Although I tend to use the oven as my go-to solution for drying wet filaments, I should also mention other techniques used by the printing community.
Some people prefer to use a blower dryer instead. This is certainly faster more effective than a regular oven for drying your filaments. I never use this technique since it requires human presence.
Another cheap functional way to dry your spools is by placing them within the temperature stable and airtight environment of an air purifier. This has the added benefit of keeping the filament free from pollens, dust, and other impurities that can ruin the print quality if they end up in the nozzle.
How to properly store filament?
In order to stop moisture from being absorbed by your filament, most suppliers ship their filaments with a tiny bag of silica gel. Silica gel is a desiccant, i.e. a product that absorbs moisture from its environment while being relatively unaffected by the change in the moisture content of that environment.
You should store the ABS and PLA filaments in an airtight container or ziplock bag. Additionally, if you are not going to use your filaments for quite some time, maybe for 6 months or so, then you should store them in lids of mason jars and freeze them. This way any moisture that is absorbed will condense on the lid instead of the filament itself and at least the filament will not end up with little water droplets on it and will look as though it.
If you can’t do that*, then just fill a box with silica desiccant, or rice, and place your spools on top of the desiccant. After that, just wrap it in a plastic sheet, try to make it as air-tight as possible, and place the package somewhere where humidity can’t reach as easily.
*: I’m personally not willing to give up some much fridge real estate for a spool.
Common ways of ruining your Filament (and how to fix them)?
So far, we’ve been mostly preocupied with humidity, wich is the most probable way of ruining an unused spool. Needles to say, there are many other ways by which we can ruin our filaments, so let’s go through each one of them.
Tangled filament spool
Seriously, it’s the most common issue I encounter as someone who makes a decent portion of their income 3d printing. The operation of FDM printers is simple. Every printer gets the plastic filament from a reel, which in turn is connected to a spool holder. The printer pulls out the filament from the reel and melts it into a thin string with a hot nozzle.
The plastic filament is actually winded on a plastic or metal spool in the form of circular coils. 1 KG spool can have up to a hundred coils. One end of the filament is tied to the spool and the other end is fed to the printer. When the printer is not consuming the filament, this end is not secured and can move freely. If not properly secured, it will most probably end up slipping under another coil and cause a tangle. If your printer receives its filament from a tangled spool, it will most probably be unable to keep pushing the plastic through the nozzle. It will jam halfway through the print the entire object will be lost. This is quite an irritating, time-consuming, and costly mistake.
However, tangles are quite easy to avoid. All you have to do is never let the loose end of the filament be free. If it is not in the printer, it should either be in your hand or secured tightly to the holes present in the rims of the spool.
Keep your filaments away from children, animals, or irresponsible adults!
Having a pet, toddlers, or an irresponsible adult visitor in the house poses a particular problem for 3D printer owners. Filament is cool to the touch. It looks like a shiny cable. It makes cool whirring sounds when it moves. And it has a delicious color. You have probably seen what children or pets can do if they get their hands on a dull-looking roll of toilet paper, now, imagine what they will do to a shiny cool looking roll of filament. Therefore, its best to keep your filaments away.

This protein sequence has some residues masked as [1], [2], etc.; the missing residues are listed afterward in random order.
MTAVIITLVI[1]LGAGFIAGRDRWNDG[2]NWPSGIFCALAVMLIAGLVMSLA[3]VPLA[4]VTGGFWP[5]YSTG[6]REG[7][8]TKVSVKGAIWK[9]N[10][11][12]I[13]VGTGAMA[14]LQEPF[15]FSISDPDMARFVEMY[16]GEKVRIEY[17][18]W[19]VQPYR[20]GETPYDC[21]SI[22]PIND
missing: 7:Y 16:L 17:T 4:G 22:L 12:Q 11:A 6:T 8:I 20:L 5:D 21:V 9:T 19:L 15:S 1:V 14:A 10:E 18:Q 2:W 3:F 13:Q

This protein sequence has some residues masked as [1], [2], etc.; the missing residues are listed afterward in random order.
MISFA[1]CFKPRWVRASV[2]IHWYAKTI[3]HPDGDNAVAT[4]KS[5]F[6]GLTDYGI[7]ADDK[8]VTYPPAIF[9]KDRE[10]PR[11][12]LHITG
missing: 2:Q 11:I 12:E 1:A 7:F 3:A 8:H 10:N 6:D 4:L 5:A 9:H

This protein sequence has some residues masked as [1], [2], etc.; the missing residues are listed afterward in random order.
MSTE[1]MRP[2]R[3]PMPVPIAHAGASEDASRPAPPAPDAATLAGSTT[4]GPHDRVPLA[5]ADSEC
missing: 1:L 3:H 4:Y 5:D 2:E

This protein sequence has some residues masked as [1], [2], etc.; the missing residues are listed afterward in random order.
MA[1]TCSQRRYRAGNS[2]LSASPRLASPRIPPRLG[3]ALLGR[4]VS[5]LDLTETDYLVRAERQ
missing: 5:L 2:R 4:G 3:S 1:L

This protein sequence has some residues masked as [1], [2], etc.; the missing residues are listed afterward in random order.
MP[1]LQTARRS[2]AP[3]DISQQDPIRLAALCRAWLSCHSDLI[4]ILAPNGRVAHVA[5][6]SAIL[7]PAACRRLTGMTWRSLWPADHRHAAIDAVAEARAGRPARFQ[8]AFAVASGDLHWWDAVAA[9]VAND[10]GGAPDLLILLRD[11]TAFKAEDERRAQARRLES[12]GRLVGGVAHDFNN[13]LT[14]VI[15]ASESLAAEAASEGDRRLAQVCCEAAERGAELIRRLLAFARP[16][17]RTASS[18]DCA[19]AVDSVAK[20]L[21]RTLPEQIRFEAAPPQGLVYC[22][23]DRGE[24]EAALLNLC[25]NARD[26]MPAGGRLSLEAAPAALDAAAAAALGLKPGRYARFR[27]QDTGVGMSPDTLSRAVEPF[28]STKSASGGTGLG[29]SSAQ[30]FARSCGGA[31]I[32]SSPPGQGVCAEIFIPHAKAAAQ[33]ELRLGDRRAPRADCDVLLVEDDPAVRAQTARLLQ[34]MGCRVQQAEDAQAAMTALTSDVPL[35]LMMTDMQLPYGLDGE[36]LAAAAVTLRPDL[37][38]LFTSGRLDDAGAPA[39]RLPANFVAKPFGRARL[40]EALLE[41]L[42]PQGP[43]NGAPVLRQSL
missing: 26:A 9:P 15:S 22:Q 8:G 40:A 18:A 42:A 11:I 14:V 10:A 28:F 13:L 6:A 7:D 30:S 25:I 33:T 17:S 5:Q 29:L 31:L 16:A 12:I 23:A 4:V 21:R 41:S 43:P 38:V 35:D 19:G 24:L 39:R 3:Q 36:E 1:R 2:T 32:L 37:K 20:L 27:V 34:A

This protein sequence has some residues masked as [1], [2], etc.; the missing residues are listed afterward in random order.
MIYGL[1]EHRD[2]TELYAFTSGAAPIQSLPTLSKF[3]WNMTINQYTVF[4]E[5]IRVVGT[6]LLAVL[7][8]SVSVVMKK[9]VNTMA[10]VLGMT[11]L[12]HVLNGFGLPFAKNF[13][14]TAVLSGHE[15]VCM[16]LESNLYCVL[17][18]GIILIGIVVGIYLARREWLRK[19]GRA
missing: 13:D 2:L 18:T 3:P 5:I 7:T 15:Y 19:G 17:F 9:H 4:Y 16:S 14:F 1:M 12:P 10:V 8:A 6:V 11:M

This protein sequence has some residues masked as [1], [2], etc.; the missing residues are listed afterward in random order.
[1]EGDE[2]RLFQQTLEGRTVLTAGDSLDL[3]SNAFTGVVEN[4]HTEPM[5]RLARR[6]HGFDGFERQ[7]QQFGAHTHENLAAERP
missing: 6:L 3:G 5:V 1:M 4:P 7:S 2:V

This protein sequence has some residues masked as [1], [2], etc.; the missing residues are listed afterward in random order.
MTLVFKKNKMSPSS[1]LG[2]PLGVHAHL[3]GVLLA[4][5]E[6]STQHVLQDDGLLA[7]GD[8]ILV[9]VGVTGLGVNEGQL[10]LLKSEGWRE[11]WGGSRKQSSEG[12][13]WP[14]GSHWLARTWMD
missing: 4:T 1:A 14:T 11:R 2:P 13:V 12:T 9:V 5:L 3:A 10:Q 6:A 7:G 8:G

Sun Damage to filaments is caused by exposure to UV light from the sun. Sometimes, your filaments may look fine but you can actually feel or see that the PLA or ABS material feels softer or brittle, thinner, and more pliable. And worst of all, it could potentially have deformed to the point where it’s so brittle that it could easily break off or snap.
Sun damage mostly happens while the filament is being transported or stored near a window. It is certainly easy to avoid this issue.
The spool is either too loose or too tightly held by your printer’s spool holder
A very common problem with 3D printing is when the spool holder or idler holder has such friction that the spool can not move easily around while printing. This will cause the filament to kink up and not feed easy which can then lead to issues like weak layers, poor adhesion, or even clogs and jams.
To avoid this, make sure the spool holder has friction that is enough to not let it move freely and at the same time not cause any hindrance to the rotation of the spool when the printer pulls it. This can be achieved using a piece of cloth or a zip tie.
Not using a filament guide
A filament guide almost always consists of a Teflon tube. Using it to feed the filament to your printer can help keep your filament from getting tangled up and gives you a little more peace of mind while you are working. It can be very helpful for improving the quality of your prints by making sure that the 3D printer is extruding the filament straight and keeping it from getting kinked or tangled.
Having gone through each one of the possible problems, we can conclude that most of them are not only avoidable but quite easy to prevent. Be sure to implement these recommendations in your usual printing flow and always take a few extra seconds to properly store your filaments. After rendering lots of spools unusable due to my own fault, I nowadays tend to follow all the recommendations that I gave through the article, so rest assured that they are tested and really work. Happy printing!